"Anti-Islamic" soaps – Saudi Arabia opts out

In April, just before Ramadan 2020, Prime Minister Imran Khan announced that Pakistan's state broadcaster, PTV, would screen Resurrection: Ertugrul, dubbed into Urdu. In turn, Turkish President Recep Tayyip Erdogan's popularity within Pakistan increased. "An Islamist-Turkey has become the role model for Pakistan," said James M. Dorsey, a senior fellow at the S. Rajaratnam School of International Studies and the Middle East Institute in Singapore.

Turkish TV series "Magnificent Century" (photo: Tims Production)
Uniquely Turkish flair: in Turkey, the TV series are known as "dizis". They represent a genre all their own, using a typically Turkish, theatrical style, original storylines and soundtracks. Turkey is now the second largest exporter of TV series after Hollywood

Resurrection is the exception at the moment, as new regulations to protect Pakistani content forbid dubbing. "Now, Turkish dizis are subtitled, and in turn the ratings have plummeted," bemoaned Izzet Pinto.

Five years ago, the Turkish TV-industry made $80 million a year in the Middle East; in 2020 it was a mere $15 million (€12.2 million). "Before 2018, the Middle East was our best market for export," Pinto said. "Now there is a non-official boycott that has led to an 80% decrease in revenues."

Many major buyers pulled out after the government of Saudi Arabia and the MBC called a halt to the acquisition of Turkish dizis in March 2018, when the Grand Mufti of Saudi Arabia, Sheikh Abdulaziz al-Sheikh, described Noor as "anti-Islamic" and "subversive" and claimed that television channels that broadcast the show were "an enemy of God and his Prophet."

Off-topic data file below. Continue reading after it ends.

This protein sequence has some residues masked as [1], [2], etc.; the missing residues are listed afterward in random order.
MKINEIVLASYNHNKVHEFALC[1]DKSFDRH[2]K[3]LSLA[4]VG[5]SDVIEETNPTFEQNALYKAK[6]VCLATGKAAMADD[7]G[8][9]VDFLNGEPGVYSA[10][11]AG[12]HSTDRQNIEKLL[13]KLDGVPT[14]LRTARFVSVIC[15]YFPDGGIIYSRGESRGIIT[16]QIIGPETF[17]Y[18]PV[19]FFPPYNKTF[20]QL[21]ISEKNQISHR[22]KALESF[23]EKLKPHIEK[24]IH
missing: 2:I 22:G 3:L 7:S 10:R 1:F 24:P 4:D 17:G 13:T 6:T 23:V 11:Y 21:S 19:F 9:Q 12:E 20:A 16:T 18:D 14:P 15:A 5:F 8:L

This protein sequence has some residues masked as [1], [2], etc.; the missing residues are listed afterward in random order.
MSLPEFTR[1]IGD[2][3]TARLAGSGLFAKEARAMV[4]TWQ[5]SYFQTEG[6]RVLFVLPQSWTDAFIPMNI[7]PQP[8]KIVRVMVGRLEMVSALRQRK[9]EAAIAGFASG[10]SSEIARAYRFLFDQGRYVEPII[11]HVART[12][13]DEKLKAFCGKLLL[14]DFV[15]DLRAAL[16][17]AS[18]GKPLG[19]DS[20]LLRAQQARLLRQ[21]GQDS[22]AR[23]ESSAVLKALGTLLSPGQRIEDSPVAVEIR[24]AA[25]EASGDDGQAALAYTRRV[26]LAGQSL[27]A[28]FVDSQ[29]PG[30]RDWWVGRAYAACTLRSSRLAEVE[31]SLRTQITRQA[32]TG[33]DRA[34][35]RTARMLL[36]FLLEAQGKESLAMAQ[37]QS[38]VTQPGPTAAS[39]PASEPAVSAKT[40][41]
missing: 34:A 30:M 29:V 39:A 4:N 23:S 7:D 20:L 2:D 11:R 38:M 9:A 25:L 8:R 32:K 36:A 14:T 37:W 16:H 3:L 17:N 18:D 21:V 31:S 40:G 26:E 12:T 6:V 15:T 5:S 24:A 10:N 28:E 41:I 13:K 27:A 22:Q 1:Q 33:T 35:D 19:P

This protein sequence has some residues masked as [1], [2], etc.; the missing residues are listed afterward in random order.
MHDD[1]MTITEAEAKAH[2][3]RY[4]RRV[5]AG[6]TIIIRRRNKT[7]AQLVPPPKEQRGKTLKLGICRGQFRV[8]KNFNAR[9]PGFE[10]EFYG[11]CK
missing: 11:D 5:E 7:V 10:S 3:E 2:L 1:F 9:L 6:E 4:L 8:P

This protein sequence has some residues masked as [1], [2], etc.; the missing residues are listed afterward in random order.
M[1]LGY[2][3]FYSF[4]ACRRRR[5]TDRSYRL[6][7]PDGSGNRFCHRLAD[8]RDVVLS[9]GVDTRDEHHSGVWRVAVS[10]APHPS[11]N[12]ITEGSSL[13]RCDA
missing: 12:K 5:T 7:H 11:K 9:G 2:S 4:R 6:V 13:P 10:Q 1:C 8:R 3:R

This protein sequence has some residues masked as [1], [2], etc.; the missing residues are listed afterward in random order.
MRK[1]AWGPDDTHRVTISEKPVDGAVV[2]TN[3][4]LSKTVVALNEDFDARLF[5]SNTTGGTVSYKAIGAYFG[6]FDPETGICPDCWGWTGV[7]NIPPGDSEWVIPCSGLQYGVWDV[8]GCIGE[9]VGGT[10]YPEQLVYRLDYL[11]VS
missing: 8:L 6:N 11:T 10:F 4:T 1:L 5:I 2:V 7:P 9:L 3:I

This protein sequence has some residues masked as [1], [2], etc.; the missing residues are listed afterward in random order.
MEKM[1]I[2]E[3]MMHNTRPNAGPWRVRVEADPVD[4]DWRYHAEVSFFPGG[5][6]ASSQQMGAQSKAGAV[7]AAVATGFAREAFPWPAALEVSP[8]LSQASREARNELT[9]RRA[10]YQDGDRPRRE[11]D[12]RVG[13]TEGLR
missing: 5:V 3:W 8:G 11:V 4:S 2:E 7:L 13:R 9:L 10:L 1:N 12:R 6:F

Another lost market is Egypt, where Turkish TV was banned in 2013 after the military coup against President Mohamed Morsi (who was backed by Erdogan). The support of the Muslim Brotherhood and other Islamist movements still serve as the main argument against Turkey and any broadcasting of Turkish productions.

Turkish soaps go online

Despite the setbacks in Saudi Arabia and Egypt, Turkey's success at exporting its dizis, and thus its image, continues via distribution platforms such as YouTube, Starzplay, Netflix, MBC and OSN.

And Turkey's rivals are trying to get in on the trend: Kingdoms of Fire, financed to the tune of $40 million by the governments of Saudi Arabia and the United Arab Emirates, debuted in November 2019. The plot takes on Resurrection: Ertugrul by showcasing the Ottomans as "tyrannical occupiers who ravaged the Arab world for centuries", so the description issued by MBC.

The historical drama is set in the 16th century when the Ottoman Empire under Sultan Selim I conquered the Mamluk dynasty in Egypt. Though the conflict is ancient history, a whole new generation of Saudi filmmakers could take up the battle for influence in the coming years, as Crown Prince Mohammed bin Salman recently announced $64 billion dollars of investment in the country's entertainment sector over the next decade.

Jennifer Holleis

© Deutsche Welle 2021